I want my red beans to be melt in your mouth creamy. A long, slow, consistent cooking time should guarantee this. But if you want to speed it along, you can mash up some of the beans. Also keep an eye out for dry beans – don’t be afraid to add some more liquid as needed. If you don’t happen to like creamy red beans, and want a little more bite to them, you might want to consider reducing the amount of liquid. You can always add more later.

Red Beans

Now it’s time to serve! Because there’s so much flavor packed it the red beans, I like to keep the rice simple. A little butter, salt and a bay leaf. Scoop some rice in your bowl and top it with a generous portion of the beans. Sprinkle it with some green onion (or chives) and serve with a bottle of hot sauce.

Red Beans Over Rice with Corn Bread

Notice that I didn’t garnish my red beans with any highfalutin greenery. Not that I’m opposed! But it was the final minutes of a very nerve-racking Saints and Patriots game. I scrambled to fix my plate (you folks are lucky to have a final picture!) after Kenny Stills caught a touchdown pass to give the Saints a 1 point lead in the final 3 minutes! We won’t talk about what happened after that…..but at least I enjoyed my red beans!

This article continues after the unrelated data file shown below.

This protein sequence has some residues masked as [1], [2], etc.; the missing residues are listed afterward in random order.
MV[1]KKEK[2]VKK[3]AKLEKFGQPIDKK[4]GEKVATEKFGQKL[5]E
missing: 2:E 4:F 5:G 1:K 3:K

Red Beans & Rice

  • 1 Lb. small red beans (dried)
  • 1 Lb. Andouille sausage, sliced
  • 1 Lb. smoked ham hocks
  • 1 T. butter
  • 1 onion, diced
  • 2 stalks celery, diced
  • 1 green bell pepper, diced
  • 3 cloves of garlic, minced
  • 1 – 2 green onions, minced
  • 1/4 C. parsley, minced
  • 1 tsp. cayenne pepper
  • 1 T. oregano (dried)
  • 2 – 3 tsp. Cajun seasoning
  • 3 – 4 bay leaves
  • 3 C, chicken stock
  • 3 C. water
  • salt and pepper, to taste

In a large pot, cover dried beans with water. Cover and soak over night. Drain and set aside.

In a large Dutch oven (or heavy bottomed pot) sauté sausage. Remove, leaving behind drippings. Add in the butter and sauté onion, celery and bell pepper until lightly caramelized. Add in garlic, parsley, green onions, dried herbs, spices, salt and pepper and sauté for 1-2 minutes.

Deglaze the pot with 1 cup of the chicken stock. With a wooden spoon, scrape the bottom of the pot. Pour in water, stock, ham hocks, sausage and beans. Bring to a boil, then reduce to a simmer. Cook (uncovered) for 2 to 4 hours, or until desired consistency is reached. If needed, smash some of the beans in the last half hour of cooking.

Serve over white rice with Corn Bread.

Ya’ll want my Corn Bread recipe?? It’s pretty darn good….

Sweet Skillet Corn Bread

  • 1 T. butter
  • 1 C. yellow corn meal
  • 1 C. flour
  • 2 ears of corn, kernals scraped
  • 4 tsp. baking powder
  • 1/4 C. sugar
  • 1 tsp. salt
  • 1 egg
  • 2 T oil
  • 1 – 2 C. buttermilk

Preheat oven to 425F. In a seasoned cast iron skillet, heat butter over medium high heat. Butter should be very hot, but not smoking. In a large bowl, combine dry ingredients and corn kernels. Whisk in egg and oil. Add 1 cup of buttermilk and stir. Slowly add more as needed until consistency is thick but smooth. Pour batter into hot skillet and smooth out the top. Transfer skillet to the preheated oven, and bake until golden brown and cooked through (about 25 minutes). A toothpick inserted in the center should come out clean